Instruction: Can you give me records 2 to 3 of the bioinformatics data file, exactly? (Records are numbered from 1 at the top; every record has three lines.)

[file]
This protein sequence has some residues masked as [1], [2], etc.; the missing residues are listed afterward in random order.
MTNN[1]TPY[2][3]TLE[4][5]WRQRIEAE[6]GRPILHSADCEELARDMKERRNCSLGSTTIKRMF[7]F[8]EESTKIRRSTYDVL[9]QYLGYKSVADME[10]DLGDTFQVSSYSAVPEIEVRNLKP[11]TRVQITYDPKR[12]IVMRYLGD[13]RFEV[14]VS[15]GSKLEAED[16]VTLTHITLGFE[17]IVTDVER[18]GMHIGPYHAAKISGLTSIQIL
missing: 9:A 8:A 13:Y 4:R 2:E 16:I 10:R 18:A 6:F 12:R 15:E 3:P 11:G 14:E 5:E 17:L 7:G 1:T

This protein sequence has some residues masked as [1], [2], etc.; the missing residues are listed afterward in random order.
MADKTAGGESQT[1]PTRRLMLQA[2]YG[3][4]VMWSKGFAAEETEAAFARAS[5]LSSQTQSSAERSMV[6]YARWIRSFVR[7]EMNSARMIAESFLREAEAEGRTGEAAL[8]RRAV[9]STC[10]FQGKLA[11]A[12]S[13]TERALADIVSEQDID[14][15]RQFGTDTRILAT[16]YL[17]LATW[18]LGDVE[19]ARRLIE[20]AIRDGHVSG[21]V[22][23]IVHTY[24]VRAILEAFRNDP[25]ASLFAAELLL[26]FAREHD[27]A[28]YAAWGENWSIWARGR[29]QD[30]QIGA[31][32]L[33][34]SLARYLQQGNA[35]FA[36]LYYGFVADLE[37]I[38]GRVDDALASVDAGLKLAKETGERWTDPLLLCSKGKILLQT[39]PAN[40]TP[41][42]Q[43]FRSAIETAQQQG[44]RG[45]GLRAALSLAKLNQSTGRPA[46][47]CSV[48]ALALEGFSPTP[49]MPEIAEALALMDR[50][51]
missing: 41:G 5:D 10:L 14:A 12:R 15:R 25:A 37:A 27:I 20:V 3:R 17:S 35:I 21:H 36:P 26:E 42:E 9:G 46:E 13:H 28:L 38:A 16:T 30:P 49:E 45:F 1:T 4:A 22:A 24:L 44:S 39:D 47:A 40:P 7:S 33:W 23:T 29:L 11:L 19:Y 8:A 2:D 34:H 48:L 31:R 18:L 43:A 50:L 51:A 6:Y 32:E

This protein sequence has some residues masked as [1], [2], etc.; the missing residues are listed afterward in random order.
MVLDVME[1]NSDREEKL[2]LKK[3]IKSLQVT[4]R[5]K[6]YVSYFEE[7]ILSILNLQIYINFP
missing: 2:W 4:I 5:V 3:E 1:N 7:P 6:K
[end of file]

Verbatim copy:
This protein sequence has some residues masked as [1], [2], etc.; the missing residues are listed afterward in random order.
MADKTAGGESQT[1]PTRRLMLQA[2]YG[3][4]VMWSKGFAAEETEAAFARAS[5]LSSQTQSSAERSMV[6]YARWIRSFVR[7]EMNSARMIAESFLREAEAEGRTGEAAL[8]RRAV[9]STC[10]FQGKLA[11]A[12]S[13]TERALADIVSEQDID[14][15]RQFGTDTRILAT[16]YL[17]LATW[18]LGDVE[19]ARRLIE[20]AIRDGHVSG[21]V[22][23]IVHTY[24]VRAILEAFRNDP[25]ASLFAAELLL[26]FAREHD[27]A[28]YAAWGENWSIWARGR[29]QD[30]QIGA[31][32]L[33][34]SLARYLQQGNA[35]FA[36]LYYGFVADLE[37]I[38]GRVDDALASVDAGLKLAKETGERWTDPLLLCSKGKILLQT[39]PAN[40]TP[41][42]Q[43]FRSAIETAQQQG[44]RG[45]GLRAALSLAKLNQSTGRPA[46][47]CSV[48]ALALEGFSPTP[49]MPEIAEALALMDR[50][51]
missing: 41:G 5:D 10:L 14:A 12:R 15:R 25:A 37:A 27:I 20:V 3:R 17:S 35:I 21:H 36:P 26:E 42:E 9:G 46:E 13:H 28:L 38:A 16:T 30:P 49:E 45:F 1:T 4:A 22:A 24:L 44:S 39:D 47:A 40:P 7:S 33:W 23:T 29:L 11:L 19:Y 8:A 2:D 34:H 48:L 31:R 18:L 43:A 50:L 51:A 6:Y 32:E

This protein sequence has some residues masked as [1], [2], etc.; the missing residues are listed afterward in random order.
MVLDVME[1]NSDREEKL[2]LKK[3]IKSLQVT[4]R[5]K[6]YVSYFEE[7]ILSILNLQIYINFP
missing: 2:W 4:I 5:V 3:E 1:N 7:P 6:K